Minister and Herzog will ask
him formally to take office.
Shamir will appoint a
government identical to the
existing one, apart from his
exchange with Peres. Some
changes are possible. Health
Minister Mordechai Gur and
Gad Yaacobi Minister of
Economics and Planning, both
Laborites, have intimated they
would not serve under Shamir.
Should they leave the Cabinet,
Shamir, in consultation with
(Peres, would propose
iaudi Big Lie
A Saudi newspaper has ac-
cused Israel of plotting the ter-
rorist attack on the Istanbul
synagogue. Al-Riyad reported
that "the Zionist group that
directly contributed to the at-
tacks on the Jews during the
Nazi regime in Germany for
| the sake of higher objectives
will not hesitate to strike at a
Jewish synagogue."
successors.
On the Likud side, some
Ministers want Yitzhak Modai
to be reappointed Finance
Minister, a portfolio he was
forced to give up earlier this
year in an altercation with
Peres. Labor objects to this.
Modai is presently Minister of
Justice, having exchanged
portfolios with Moshe Nissim.
Agency's Settlement Depart-
ment, Nissim Zvilli and
Matitvahu Drobless, who
visited Idan recently with a
group of experts.
Zvilli said the workers must
live here. "If we allow them
not to, much of the advantage
of the project will be lost."
Oren suggested using the ex-
isting infrastructure for con-
struction crews rather than
building a new work camp. The
money saved, he said, could
build a new field school and
other institutions. The Jewish
Agency meanwhile is trying to
persuade Jewish construction
workers in the U.S. to settle in
Israel and join the VOA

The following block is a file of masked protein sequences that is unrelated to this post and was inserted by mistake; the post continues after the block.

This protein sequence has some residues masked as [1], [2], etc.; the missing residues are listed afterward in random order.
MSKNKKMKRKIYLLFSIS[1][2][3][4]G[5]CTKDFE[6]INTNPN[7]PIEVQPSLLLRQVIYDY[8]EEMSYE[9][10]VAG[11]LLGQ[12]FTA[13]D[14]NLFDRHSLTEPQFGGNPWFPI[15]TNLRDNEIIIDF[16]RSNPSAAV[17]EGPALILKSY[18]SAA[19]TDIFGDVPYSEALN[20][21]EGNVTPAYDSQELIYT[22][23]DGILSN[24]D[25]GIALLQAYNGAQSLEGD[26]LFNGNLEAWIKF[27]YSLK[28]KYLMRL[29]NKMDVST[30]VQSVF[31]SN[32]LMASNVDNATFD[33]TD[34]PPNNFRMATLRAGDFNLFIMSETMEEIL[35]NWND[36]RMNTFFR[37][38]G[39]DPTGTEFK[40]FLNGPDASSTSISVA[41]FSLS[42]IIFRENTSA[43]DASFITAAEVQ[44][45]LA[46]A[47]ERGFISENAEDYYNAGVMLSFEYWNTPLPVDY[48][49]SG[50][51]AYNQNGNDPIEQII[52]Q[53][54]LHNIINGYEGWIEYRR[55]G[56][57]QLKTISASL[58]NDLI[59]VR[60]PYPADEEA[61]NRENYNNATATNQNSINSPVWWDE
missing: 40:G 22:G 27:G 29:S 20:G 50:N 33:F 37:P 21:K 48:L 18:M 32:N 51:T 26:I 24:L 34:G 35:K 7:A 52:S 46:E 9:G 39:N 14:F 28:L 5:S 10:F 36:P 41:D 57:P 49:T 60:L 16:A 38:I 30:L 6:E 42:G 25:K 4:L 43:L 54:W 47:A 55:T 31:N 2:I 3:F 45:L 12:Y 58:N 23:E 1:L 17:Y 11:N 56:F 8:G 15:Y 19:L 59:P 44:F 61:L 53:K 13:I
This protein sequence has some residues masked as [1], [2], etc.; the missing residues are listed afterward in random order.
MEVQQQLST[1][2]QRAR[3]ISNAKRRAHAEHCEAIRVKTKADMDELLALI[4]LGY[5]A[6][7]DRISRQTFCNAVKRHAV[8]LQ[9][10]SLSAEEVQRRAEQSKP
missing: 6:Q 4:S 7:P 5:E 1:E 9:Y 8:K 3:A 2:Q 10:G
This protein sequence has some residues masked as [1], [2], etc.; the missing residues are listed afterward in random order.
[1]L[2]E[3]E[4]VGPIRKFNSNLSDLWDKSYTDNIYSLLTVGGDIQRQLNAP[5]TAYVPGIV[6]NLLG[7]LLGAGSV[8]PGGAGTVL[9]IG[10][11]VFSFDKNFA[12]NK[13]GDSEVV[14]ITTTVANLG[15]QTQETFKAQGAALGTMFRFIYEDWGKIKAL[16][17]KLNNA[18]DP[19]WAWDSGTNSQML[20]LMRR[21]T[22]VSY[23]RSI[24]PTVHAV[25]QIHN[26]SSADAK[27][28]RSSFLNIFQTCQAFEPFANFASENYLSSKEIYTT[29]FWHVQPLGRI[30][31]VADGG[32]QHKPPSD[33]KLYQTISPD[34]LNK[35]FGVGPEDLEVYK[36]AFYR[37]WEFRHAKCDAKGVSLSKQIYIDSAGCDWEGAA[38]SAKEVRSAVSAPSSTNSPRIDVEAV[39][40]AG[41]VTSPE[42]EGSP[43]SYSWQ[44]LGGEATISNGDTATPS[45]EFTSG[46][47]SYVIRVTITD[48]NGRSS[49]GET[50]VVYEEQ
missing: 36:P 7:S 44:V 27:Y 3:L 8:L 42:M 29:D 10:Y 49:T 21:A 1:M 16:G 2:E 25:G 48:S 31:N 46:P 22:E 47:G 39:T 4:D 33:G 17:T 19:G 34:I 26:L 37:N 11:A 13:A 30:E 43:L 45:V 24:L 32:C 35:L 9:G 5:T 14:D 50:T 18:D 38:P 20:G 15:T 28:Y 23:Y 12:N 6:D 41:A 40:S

project.
A PROBLEM has arisen
between Israel and the U.S.
over the contractors. The
Americans have rejected an
Israeli demand that only
Israeli contractors be
employed, Amnon Neubach,
economic advisor to Premier
Shimon Peres, informed
leaders of Israel's construction
industry. He said the
Americans will allow Israeli
firms to bid for the job which is
estimated at $50-$70 million.
But there is concern that the
Israelis may not be able to
compete with tenders by
American firms.
Drobless reviewed the pro-
blems of the area which make
the VOA project so vital to it.
Only 4,000 people live on a
150-kilometer-long strip. Liv-
ing costs are higher than in the
rest of Israel because of the
region's isolation. In Arava, a
family needs an annual income
of 25,000 Shekels compared to
a 15,000-Shekel average in
other parts of the country.
Because of these needs, the
Negev section of the Settle-
ment Department allocates 40
percent of its budget to Arava.
The
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Relationships Explored at
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Thirty-nine teenager* who attended the recent Midrasha-